"Taxonomy” simply means “classification”, so the well-known taxonomy of learning objectives is an attempt (within the behavioural paradigm) to classify forms and levels of learning. It identifies three “domains” of learning (see below), each of which is organised as a series of levels or pre-requisites. It is suggested that one cannot effectively — or ought not try to — address higher levels until those below them have been covered (it is thus effectively serial in structure). As well as providing a basic sequential model for dealing with topics in the curriculum, it also suggests a way of categorising levels of learning, in terms of the expected ceiling for a given programme. Thus in the Cognitive domain, training for technicians may cover knowledge, comprehension and application, but not concern itself with analysis and above, whereas full professional training may be expected to include this and synthesis and evaluation as well.
Bloom's Taxonomy of Learning Domains
The Three Types of Learning
There is more than one type of learning. A committee of colleges, led by Benjamin Bloom (1956), identified three domains of educational activities: •
Cognitive: mental skills (Knowledge)
Affective: growth in feelings or emotional areas (Attitude) •
Psychomotor: manual or physical skills (Skills)
Since the work was produced by higher education, the words tend to be a little bigger than we normally use. Domains can be thought of as categories. Trainers often refer to these three categories as KSA (Knowledge, Skills, and Attitude). This taxonomy of learning behaviors can be thought of as “the goals of the learning process.” That is, after a learning episode, the learner should have acquired new skills, knowledge, and/or attitudes. The committee also produced an elaborate compilation for the cognitive and affective domains, but none for the psychomotor domain. Their explanation for this oversight was that they have little experience in teaching manual skills within the college level (I guess they never thought to check with their sports or drama departments). This compilation divides the three domains into subdivisions, starting from the simplest behavior to the most complex. The divisions outlined are not absolutes and there are other systems or hierarchies that have been devised in the educational and training world. However, Bloom's taxonomy is easily understood and is probably the most widely applied one in use today. Cognitive Domain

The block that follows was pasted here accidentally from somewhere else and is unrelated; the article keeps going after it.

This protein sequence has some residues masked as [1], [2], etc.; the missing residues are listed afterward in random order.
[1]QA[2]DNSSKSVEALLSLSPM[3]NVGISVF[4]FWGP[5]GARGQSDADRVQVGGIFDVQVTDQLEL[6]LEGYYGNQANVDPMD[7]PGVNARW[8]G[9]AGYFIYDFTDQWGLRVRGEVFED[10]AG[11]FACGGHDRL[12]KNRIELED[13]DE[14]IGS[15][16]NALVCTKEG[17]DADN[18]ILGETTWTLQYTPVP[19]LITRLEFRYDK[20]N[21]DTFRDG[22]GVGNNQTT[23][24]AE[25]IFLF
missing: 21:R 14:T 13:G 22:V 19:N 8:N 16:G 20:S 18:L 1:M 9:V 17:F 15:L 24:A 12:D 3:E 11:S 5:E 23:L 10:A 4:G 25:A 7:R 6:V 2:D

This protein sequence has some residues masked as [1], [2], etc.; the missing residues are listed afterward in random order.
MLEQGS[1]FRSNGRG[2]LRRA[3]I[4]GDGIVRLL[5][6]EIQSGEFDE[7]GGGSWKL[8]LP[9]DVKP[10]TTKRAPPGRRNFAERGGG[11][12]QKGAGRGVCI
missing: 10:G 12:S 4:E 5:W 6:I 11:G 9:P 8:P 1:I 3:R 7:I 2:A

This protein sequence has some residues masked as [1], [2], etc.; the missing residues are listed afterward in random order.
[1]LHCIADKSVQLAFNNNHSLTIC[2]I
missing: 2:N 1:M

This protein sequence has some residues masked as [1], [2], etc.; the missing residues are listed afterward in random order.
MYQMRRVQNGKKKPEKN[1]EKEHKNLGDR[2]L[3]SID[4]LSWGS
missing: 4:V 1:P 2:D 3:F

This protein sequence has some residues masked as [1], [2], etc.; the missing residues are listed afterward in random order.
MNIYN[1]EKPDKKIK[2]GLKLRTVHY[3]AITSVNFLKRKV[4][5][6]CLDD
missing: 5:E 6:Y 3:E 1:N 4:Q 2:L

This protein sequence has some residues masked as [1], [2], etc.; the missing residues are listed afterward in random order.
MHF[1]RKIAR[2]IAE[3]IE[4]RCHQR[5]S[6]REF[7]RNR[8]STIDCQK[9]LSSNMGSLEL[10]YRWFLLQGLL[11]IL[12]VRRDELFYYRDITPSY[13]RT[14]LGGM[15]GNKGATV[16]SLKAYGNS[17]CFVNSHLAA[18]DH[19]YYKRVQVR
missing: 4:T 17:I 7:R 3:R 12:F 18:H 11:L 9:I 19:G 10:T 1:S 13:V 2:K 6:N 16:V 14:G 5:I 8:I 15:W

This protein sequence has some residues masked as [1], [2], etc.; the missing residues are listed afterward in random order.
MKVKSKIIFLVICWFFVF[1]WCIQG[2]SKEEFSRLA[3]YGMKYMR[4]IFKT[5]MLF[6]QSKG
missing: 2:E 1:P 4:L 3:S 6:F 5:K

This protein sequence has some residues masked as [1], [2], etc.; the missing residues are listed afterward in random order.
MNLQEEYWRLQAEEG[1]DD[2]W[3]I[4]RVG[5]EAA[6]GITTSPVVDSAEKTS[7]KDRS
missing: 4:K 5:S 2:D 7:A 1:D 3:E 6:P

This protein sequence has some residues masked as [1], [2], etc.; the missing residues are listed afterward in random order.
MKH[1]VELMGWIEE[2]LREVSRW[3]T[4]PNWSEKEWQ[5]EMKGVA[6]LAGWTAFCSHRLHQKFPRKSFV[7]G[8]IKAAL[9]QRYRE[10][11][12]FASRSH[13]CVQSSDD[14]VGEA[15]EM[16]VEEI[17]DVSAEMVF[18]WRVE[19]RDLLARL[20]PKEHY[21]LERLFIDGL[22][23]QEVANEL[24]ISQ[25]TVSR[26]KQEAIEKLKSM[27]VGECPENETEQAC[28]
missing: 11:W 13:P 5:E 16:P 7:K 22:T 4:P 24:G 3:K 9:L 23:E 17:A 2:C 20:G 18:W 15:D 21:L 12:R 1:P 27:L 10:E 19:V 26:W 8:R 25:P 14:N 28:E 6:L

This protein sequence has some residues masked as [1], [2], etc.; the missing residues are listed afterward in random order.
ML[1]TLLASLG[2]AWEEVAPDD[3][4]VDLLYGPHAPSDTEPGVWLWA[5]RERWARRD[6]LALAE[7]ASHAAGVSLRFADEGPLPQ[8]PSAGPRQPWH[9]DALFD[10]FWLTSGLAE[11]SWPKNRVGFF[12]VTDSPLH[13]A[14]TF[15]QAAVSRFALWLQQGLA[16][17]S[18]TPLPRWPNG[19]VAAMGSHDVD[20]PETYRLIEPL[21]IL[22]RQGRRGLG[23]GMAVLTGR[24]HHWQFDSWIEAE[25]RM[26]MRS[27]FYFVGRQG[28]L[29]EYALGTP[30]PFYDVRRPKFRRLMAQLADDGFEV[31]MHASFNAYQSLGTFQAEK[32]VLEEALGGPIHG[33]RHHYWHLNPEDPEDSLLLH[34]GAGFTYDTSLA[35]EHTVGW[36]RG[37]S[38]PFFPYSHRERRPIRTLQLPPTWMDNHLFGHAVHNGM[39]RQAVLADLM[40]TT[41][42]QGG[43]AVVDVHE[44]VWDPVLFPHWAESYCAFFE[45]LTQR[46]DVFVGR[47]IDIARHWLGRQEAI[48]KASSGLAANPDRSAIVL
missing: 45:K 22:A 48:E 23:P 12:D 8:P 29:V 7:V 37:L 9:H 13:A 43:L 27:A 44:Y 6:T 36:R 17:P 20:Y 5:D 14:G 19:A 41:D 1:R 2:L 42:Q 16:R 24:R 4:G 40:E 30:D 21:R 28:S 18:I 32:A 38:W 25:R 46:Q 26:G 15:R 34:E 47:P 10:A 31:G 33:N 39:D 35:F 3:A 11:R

The cognitive domain (Bloom, 1956) involves knowledge and the development of intellectual skills. This includes the recall or recognition of specific facts, procedural patterns, and concepts that serve in the development of intellectual abilities and skills. There are six major categories, which are listed in order below, starting from the simplest behavior to the most complex. The categories can be thought of as degrees of difficulties. That is, the first ones must normally be mastered before the next ones can take place.
Example and Key Words (verbs)
Knowledge: Recall data or information.
Examples: Recite a policy. Quote prices from memory to a customer. Knows the safety rules. Key Words: defines, describes, identifies, knows, labels, lists, matches, names, outlines, recalls, recognizes, reproduces, selects, states. Comprehension: Understand the meaning, translation, interpolation, and interpretation of instructions and problems. State a problem in one's own words.
Examples: Rewrites the principles of test writing. Explain in one's own words the steps for performing a complex task. Translates an equation into a computer spreadsheet. Key Words: comprehends, converts, defends, distinguishes, estimates, explains, extends, generalizes, gives an example, infers, interprets, paraphrases, predicts, rewrites, summarizes, translates. Application: Use a concept in a new situation or unprompted use of an abstraction. Applies what was learned in the classroom...
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